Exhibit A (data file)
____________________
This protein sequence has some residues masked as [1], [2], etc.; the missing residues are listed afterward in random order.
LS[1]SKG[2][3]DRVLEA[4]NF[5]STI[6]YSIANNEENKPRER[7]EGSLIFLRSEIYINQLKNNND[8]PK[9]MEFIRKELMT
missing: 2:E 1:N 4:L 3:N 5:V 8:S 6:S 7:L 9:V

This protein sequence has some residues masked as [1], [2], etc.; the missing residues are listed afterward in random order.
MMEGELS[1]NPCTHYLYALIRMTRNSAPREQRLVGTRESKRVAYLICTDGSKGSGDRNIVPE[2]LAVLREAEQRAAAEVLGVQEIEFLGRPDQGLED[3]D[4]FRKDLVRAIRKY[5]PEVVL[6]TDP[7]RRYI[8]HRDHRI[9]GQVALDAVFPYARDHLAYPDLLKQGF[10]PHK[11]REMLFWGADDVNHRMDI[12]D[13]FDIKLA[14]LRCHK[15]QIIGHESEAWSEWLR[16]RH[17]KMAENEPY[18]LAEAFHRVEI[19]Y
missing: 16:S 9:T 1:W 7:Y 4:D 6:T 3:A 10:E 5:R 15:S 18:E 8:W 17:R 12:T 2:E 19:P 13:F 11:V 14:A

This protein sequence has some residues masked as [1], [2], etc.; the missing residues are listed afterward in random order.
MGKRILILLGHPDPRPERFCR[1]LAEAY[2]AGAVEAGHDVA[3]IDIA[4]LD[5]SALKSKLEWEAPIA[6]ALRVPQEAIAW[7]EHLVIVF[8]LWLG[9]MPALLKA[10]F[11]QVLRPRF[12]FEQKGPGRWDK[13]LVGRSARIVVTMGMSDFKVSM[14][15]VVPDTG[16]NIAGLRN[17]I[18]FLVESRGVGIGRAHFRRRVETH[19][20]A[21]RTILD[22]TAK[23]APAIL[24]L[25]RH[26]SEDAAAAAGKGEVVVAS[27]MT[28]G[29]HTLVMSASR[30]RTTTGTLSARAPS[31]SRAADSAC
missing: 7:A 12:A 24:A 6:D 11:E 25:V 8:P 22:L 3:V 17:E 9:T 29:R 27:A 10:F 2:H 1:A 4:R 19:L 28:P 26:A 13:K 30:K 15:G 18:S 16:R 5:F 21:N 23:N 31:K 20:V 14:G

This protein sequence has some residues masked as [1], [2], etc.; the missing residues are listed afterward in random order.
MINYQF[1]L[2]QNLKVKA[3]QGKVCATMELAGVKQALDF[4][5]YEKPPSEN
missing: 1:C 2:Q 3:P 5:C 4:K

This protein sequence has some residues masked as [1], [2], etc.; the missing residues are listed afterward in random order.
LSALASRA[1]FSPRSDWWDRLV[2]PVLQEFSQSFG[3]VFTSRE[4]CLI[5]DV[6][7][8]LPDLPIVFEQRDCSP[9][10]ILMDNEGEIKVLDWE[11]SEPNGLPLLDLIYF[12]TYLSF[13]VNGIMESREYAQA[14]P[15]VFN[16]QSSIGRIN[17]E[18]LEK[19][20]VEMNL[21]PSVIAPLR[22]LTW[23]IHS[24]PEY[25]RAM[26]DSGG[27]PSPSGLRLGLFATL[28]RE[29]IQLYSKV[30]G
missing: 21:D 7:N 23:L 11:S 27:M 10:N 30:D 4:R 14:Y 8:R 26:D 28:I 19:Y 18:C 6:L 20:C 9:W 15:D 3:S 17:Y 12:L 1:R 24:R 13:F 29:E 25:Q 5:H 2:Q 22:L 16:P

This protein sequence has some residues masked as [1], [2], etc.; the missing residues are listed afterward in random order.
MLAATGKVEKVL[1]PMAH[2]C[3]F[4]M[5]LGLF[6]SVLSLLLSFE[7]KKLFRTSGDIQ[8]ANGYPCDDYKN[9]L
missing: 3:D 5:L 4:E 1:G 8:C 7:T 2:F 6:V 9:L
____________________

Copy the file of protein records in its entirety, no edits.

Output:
This protein sequence has some residues masked as [1], [2], etc.; the missing residues are listed afterward in random order.
LS[1]SKG[2][3]DRVLEA[4]NF[5]STI[6]YSIANNEENKPRER[7]EGSLIFLRSEIYINQLKNNND[8]PK[9]MEFIRKELMT
missing: 2:E 1:N 4:L 3:N 5:V 8:S 6:S 7:L 9:V

This protein sequence has some residues masked as [1], [2], etc.; the missing residues are listed afterward in random order.
MMEGELS[1]NPCTHYLYALIRMTRNSAPREQRLVGTRESKRVAYLICTDGSKGSGDRNIVPE[2]LAVLREAEQRAAAEVLGVQEIEFLGRPDQGLED[3]D[4]FRKDLVRAIRKY[5]PEVVL[6]TDP[7]RRYI[8]HRDHRI[9]GQVALDAVFPYARDHLAYPDLLKQGF[10]PHK[11]REMLFWGADDVNHRMDI[12]D[13]FDIKLA[14]LRCHK[15]QIIGHESEAWSEWLR[16]RH[17]KMAENEPY[18]LAEAFHRVEI[19]Y
missing: 16:S 9:T 1:W 7:Y 4:D 6:T 3:A 10:E 5:R 15:S 18:E 8:W 17:R 12:T 2:E 19:P 13:F 11:V 14:A

This protein sequence has some residues masked as [1], [2], etc.; the missing residues are listed afterward in random order.
MGKRILILLGHPDPRPERFCR[1]LAEAY[2]AGAVEAGHDVA[3]IDIA[4]LD[5]SALKSKLEWEAPIA[6]ALRVPQEAIAW[7]EHLVIVF[8]LWLG[9]MPALLKA[10]F[11]QVLRPRF[12]FEQKGPGRWDK[13]LVGRSARIVVTMGMSDFKVSM[14][15]VVPDTG[16]NIAGLRN[17]I[18]FLVESRGVGIGRAHFRRRVETH[19][20]A[21]RTILD[22]TAK[23]APAIL[24]L[25]RH[26]SEDAAAAAGKGEVVVAS[27]MT[28]G[29]HTLVMSASR[30]RTTTGTLSARAPS[31]SRAADSAC
missing: 7:A 12:A 24:A 6:D 11:E 25:V 8:P 22:L 3:V 17:E 9:T 29:R 27:A 10:F 2:H 1:A 4:R 19:L 28:P 26:A 13:K 30:K 15:G 18:S 16:R 5:F 21:N 23:N 31:K 20:V 14:G

This protein sequence has some residues masked as [1], [2], etc.; the missing residues are listed afterward in random order.
MINYQF[1]L[2]QNLKVKA[3]QGKVCATMELAGVKQALDF[4][5]YEKPPSEN
missing: 1:C 2:Q 3:P 5:C 4:K

This protein sequence has some residues masked as [1], [2], etc.; the missing residues are listed afterward in random order.
LSALASRA[1]FSPRSDWWDRLV[2]PVLQEFSQSFG[3]VFTSRE[4]CLI[5]DV[6][7][8]LPDLPIVFEQRDCSP[9][10]ILMDNEGEIKVLDWE[11]SEPNGLPLLDLIYF[12]TYLSF[13]VNGIMESREYAQA[14]P[15]VFN[16]QSSIGRIN[17]E[18]LEK[19][20]VEMNL[21]PSVIAPLR[22]LTW[23]IHS[24]PEY[25]RAM[26]DSGG[27]PSPSGLRLGLFATL[28]RE[29]IQLYSKV[30]G
missing: 21:D 7:N 23:L 11:S 27:M 10:N 30:D 4:R 14:Y 8:R 26:D 28:I 19:Y 18:C 6:L 20:C 9:W 15:D 3:S 17:Y 12:L 1:R 24:R 13:F 29:E 25:Q 5:H 2:Q 22:L 16:P

This protein sequence has some residues masked as [1], [2], etc.; the missing residues are listed afterward in random order.
MLAATGKVEKVL[1]PMAH[2]C[3]F[4]M[5]LGLF[6]SVLSLLLSFE[7]KKLFRTSGDIQ[8]ANGYPCDDYKN[9]L
missing: 3:D 5:L 4:E 1:G 8:C 7:T 2:F 6:V 9:L